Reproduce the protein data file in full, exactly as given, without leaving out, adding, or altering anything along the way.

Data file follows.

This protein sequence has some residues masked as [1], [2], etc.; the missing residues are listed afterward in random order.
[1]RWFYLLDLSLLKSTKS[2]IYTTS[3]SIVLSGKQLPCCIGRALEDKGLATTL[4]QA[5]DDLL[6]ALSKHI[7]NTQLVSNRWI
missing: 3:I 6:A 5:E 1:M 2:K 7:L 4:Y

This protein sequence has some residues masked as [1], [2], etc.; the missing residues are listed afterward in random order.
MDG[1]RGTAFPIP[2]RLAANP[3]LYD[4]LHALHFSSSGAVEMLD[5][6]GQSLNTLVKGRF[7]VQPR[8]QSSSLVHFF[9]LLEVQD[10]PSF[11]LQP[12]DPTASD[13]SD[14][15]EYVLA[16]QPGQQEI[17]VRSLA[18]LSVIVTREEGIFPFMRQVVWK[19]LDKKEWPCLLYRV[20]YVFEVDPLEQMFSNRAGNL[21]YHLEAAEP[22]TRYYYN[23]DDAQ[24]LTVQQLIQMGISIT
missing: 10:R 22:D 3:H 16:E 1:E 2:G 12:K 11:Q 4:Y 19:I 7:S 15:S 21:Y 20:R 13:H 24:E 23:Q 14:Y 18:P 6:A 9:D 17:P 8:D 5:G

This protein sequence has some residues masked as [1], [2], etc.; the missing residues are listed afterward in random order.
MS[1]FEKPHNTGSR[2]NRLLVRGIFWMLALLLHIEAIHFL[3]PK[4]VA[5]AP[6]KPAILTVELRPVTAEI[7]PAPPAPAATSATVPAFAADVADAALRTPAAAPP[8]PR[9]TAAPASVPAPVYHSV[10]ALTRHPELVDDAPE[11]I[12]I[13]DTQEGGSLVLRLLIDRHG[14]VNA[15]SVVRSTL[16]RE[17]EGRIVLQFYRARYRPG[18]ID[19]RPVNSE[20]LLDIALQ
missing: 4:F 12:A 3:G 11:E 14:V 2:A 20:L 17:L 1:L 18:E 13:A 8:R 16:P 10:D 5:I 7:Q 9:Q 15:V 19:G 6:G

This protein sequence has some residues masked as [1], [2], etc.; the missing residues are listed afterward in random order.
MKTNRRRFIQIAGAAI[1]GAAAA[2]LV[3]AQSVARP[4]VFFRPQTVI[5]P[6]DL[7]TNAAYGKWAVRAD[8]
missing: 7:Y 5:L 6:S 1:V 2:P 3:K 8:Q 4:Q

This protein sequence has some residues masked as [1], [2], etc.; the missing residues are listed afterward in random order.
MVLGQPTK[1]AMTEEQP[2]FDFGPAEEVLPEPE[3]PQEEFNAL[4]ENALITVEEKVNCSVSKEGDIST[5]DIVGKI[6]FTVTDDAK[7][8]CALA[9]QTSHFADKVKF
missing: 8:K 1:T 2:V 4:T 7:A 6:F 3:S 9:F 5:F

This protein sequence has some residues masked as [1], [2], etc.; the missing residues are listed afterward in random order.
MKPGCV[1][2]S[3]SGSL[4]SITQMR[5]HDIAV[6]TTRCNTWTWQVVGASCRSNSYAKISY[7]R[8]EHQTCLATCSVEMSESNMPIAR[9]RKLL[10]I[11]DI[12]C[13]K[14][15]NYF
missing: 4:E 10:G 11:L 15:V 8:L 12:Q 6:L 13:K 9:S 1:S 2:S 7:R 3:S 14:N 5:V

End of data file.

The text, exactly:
This protein sequence has some residues masked as [1], [2], etc.; the missing residues are listed afterward in random order.
[1]RWFYLLDLSLLKSTKS[2]IYTTS[3]SIVLSGKQLPCCIGRALEDKGLATTL[4]QA[5]DDLL[6]ALSKHI[7]NTQLVSNRWI
missing: 3:I 6:A 5:E 1:M 2:K 7:L 4:Y

This protein sequence has some residues masked as [1], [2], etc.; the missing residues are listed afterward in random order.
MDG[1]RGTAFPIP[2]RLAANP[3]LYD[4]LHALHFSSSGAVEMLD[5][6]GQSLNTLVKGRF[7]VQPR[8]QSSSLVHFF[9]LLEVQD[10]PSF[11]LQP[12]DPTASD[13]SD[14][15]EYVLA[16]QPGQQEI[17]VRSLA[18]LSVIVTREEGIFPFMRQVVWK[19]LDKKEWPCLLYRV[20]YVFEVDPLEQMFSNRAGNL[21]YHLEAAEP[22]TRYYYN[23]DDAQ[24]LTVQQLIQMGISIT
missing: 10:R 22:D 3:H 16:E 1:E 2:G 12:K 11:Q 4:Y 19:I 7:S 15:S 21:Y 20:R 13:H 24:E 23:Q 14:Y 18:P 6:A 9:D 17:P 8:D 5:G

This protein sequence has some residues masked as [1], [2], etc.; the missing residues are listed afterward in random order.
MS[1]FEKPHNTGSR[2]NRLLVRGIFWMLALLLHIEAIHFL[3]PK[4]VA[5]AP[6]KPAILTVELRPVTAEI[7]PAPPAPAATSATVPAFAADVADAALRTPAAAPP[8]PR[9]TAAPASVPAPVYHSV[10]ALTRHPELVDDAPE[11]I[12]I[13]DTQEGGSLVLRLLIDRHG[14]VNA[15]SVVRSTL[16]RE[17]EGRIVLQFYRARYRPG[18]ID[19]RPVNSE[20]LLDIALQ
missing: 4:F 12:A 3:G 11:E 14:V 2:A 20:L 17:L 1:L 18:E 13:A 8:R 16:P 10:D 5:I 7:Q 9:Q 15:V 19:G 6:G

This protein sequence has some residues masked as [1], [2], etc.; the missing residues are listed afterward in random order.
MKTNRRRFIQIAGAAI[1]GAAAA[2]LV[3]AQSVARP[4]VFFRPQTVI[5]P[6]DL[7]TNAAYGKWAVRAD[8]
missing: 7:Y 5:L 6:S 1:V 2:P 3:K 8:Q 4:Q

This protein sequence has some residues masked as [1], [2], etc.; the missing residues are listed afterward in random order.
MVLGQPTK[1]AMTEEQP[2]FDFGPAEEVLPEPE[3]PQEEFNAL[4]ENALITVEEKVNCSVSKEGDIST[5]DIVGKI[6]FTVTDDAK[7][8]CALA[9]QTSHFADKVKF
missing: 8:K 1:T 2:V 4:T 7:A 6:F 3:S 9:F 5:F

This protein sequence has some residues masked as [1], [2], etc.; the missing residues are listed afterward in random order.
MKPGCV[1][2]S[3]SGSL[4]SITQMR[5]HDIAV[6]TTRCNTWTWQVVGASCRSNSYAKISY[7]R[8]EHQTCLATCSVEMSESNMPIAR[9]RKLL[10]I[11]DI[12]C[13]K[14][15]NYF
missing: 4:E 10:G 11:L 15:V 8:L 12:Q 6:L 13:K 9:S 1:S 2:S 7:R 3:S 14:N 5:V